IFC Films
Julianne Moore and Eddie Redmayne star in "Savage Grace."

SAVAGE GRACE — ** — Julianne Moore, Stephen Dillane, Eddie Redmayne; not rated, probable R (sex, nudity, drugs, profanity)

There's plenty of savagery of an overrefined sort and no grace at all in "Savage Grace," a tale of rot in the upper crust, about the real-life 1972 murder of socialite Barbara Daly Baekeland by her son, Antony.

The movie is set in a social circle where self-indulgence and the flouting of morals are so habitual that, when the incestuous act that precedes the killing finally occurs, you mostly just wonder why it didn't happen sooner.

It's the story of a doomed marriage and a family undone by idleness and great wealth. Barbara (played in the film by Julianne Moore) was married to Brooks Baekeland (Stephen Dillane), whose grandfather invented the first plastic, Bakelite. Brooks was a handsome, athletic adventurer who once undertook a search for a lost Incan city, but mainly he seems to have been a man who inherited so much money that normal constraints were irrelevant.

A former model and aspiring actress, Barbara Daly was from a middle-class background, eager to be part of high society, though she never quite fit in. Nevertheless, the couple were charter members of what came to be known as the jet set — the film's six episodes are set in the playgrounds of the rich and bored: New York; Paris; Cadaquis, Spain; Mallorca and London.

The birth of Antony (played as an adult by Eddie Redmayne) in 1946 brings little pleasure to Brooks, who will eventually regard him as a failure, particularly after the boy's homosexuality becomes apparent. On the other hand, mom and son are, from the get-go, way too close. The boy is quickly established as a narcissistic and crafty little creature, so that his father's disdain is understandable, to a degree. Deserved or not, the rejection stings Antony, and after his father withdraws from the family, the younger man pleads with him, by letter, to return.

The story is an unbroken flow of sad or nasty incidents. Antony attempts a relationship with a young Spanish woman, only to have her take up with his father. When Dad flies the coop, Barbara attempts suicide. Antony flaunts his romantic relationship with a drug dealer, Jake. Barbara employs a gay man as a sort of combination gigolo and adviser to help her re-enter society. Antony becomes increasingly detached from reality. The climactic act of incest seems inevitable, and there's nothing coy about how Kalin presents it. (For those who care, some observers believe that the real-life Barbara was trying to "cure" her son's gayness.)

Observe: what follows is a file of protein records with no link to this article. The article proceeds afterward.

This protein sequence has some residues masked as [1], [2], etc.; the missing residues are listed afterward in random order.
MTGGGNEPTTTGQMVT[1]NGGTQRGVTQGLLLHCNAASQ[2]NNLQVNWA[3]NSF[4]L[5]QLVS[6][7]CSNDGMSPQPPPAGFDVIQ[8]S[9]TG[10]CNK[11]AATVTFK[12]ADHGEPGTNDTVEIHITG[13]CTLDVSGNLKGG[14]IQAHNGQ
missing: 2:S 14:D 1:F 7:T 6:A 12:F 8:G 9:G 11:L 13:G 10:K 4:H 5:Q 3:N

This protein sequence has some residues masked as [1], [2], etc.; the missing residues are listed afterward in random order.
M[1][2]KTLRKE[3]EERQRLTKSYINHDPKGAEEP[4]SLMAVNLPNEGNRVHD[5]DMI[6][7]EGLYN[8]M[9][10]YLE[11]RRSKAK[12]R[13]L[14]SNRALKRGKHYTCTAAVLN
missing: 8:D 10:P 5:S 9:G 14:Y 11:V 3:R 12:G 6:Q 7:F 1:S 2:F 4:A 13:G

The director doesn't appear interested in the psychology behind all this. He would probably reject almost any explanation as naive. (Kalin does have a taste for disturbing stories: His previous major work was 1992's well-received "Swoon," based on the Leopold and Loeb case.) Whatever Kalin's aim, there's a dramatic emptiness here as the film withholds too much in an attempt to avoid being a conventional morality tale. It's a horror story, all right, but the reason for telling it remains unclear, and it seems like a waste of Kalin's evident talent.

Moore is a gifted enough actress that her Barbara is impressive despite the film's hollowness. Dillane ("John Adams") nicely conveys how Brooks was at least somewhat conflicted about the wanton lifestyle he led. Redmayne ("The Good Shepherd") is at once vacuous, insufferable and pathetic as Antony, but given Kalin's slippery handling of the material, the characterization lacks depth.

"Savage Grace" is not rated but would probably receive an R for sexual content, nudity, drug use, language. Running time: 97 minutes.